I'm Doug, and I'm sorry to hear of the confusion. My goal is to provide you with excellent service today.
Social security benefits are based on only the top 35 years of income in your lifetime---regardless of how many years you worked. If you worked less than 35 years total, then those years less than 35 would be deemed a $0 year.
If when you took your retirement and continued to work you had less than 35 years of earnings or any of the years’ post-retirement income placed that year in the top 35 category, then social security automatically would have increased your benefit. The reality is that an extra year for most folks makes very little difference and the amount is often hidden by the annual cost of living that is usually granted.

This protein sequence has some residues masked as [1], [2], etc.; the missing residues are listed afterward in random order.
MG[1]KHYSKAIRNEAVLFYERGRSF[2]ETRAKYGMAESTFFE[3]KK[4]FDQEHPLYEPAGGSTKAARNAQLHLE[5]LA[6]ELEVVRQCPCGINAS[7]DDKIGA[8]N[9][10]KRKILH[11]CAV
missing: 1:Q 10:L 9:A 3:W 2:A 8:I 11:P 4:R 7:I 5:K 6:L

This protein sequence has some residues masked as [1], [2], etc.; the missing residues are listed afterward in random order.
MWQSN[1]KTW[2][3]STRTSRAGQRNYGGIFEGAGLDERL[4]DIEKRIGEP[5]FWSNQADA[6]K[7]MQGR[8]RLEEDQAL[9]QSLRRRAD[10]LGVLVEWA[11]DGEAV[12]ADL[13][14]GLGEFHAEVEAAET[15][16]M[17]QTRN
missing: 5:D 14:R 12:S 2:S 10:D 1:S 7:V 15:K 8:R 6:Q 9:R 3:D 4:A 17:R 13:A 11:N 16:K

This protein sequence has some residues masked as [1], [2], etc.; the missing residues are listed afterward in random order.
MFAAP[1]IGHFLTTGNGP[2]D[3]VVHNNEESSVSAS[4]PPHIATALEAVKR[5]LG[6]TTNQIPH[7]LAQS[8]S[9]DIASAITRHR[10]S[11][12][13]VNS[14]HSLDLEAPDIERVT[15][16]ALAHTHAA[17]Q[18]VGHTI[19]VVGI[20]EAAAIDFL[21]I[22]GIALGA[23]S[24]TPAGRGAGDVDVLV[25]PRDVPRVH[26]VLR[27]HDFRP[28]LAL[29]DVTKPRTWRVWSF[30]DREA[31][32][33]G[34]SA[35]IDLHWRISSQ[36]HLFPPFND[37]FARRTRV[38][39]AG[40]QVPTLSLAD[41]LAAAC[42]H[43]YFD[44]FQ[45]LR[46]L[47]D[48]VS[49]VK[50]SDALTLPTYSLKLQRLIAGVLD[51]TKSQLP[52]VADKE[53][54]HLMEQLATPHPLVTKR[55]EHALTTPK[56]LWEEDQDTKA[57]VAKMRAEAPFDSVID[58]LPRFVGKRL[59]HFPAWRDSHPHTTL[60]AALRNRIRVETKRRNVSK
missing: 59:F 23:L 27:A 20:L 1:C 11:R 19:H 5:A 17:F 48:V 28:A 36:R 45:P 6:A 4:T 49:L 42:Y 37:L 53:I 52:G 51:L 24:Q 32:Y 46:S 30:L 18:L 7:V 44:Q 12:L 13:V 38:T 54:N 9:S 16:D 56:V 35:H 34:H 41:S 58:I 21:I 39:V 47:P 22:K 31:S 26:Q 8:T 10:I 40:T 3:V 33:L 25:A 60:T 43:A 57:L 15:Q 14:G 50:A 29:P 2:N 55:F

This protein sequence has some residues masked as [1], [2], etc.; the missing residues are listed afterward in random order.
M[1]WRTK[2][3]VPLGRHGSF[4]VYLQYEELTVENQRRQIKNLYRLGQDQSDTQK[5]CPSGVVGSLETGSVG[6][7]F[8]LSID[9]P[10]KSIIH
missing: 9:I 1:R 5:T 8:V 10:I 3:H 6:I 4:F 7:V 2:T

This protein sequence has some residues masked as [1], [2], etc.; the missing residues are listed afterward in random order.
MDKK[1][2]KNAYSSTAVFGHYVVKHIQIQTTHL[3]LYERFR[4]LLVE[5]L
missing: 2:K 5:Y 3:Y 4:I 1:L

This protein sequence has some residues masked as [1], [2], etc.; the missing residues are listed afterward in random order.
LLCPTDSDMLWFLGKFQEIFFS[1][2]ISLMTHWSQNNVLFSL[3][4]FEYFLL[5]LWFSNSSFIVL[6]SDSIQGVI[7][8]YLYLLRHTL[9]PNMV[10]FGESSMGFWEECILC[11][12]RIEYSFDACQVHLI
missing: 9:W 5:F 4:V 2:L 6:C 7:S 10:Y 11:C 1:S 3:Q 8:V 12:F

For example, if you had a post-retirement year where you earned $50,000 and that was a NEW year of income because you had only 32 years, that $50,000 would translate to just about $17.00 per month increase to you. But if the $50,000year actually replaces a $30,000 year from 20 years ago, the amount of increase you would realize would be only about a $7.00 per month increase.
If you believe that social security has not increased your benefits when you believe you did have a top 35 year or you earned more than one of the years already in the top 35, you can contact social security and ask them to recalculate your benefits. But because this is all done automatically each year by social security computers, there is only rarely an increase that is missed.
You may reply back to me using the Reply link and I will be happy to continue to assist you until I am able to address your concerns, to your satisfaction.
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I wish you and yours the best in 2016,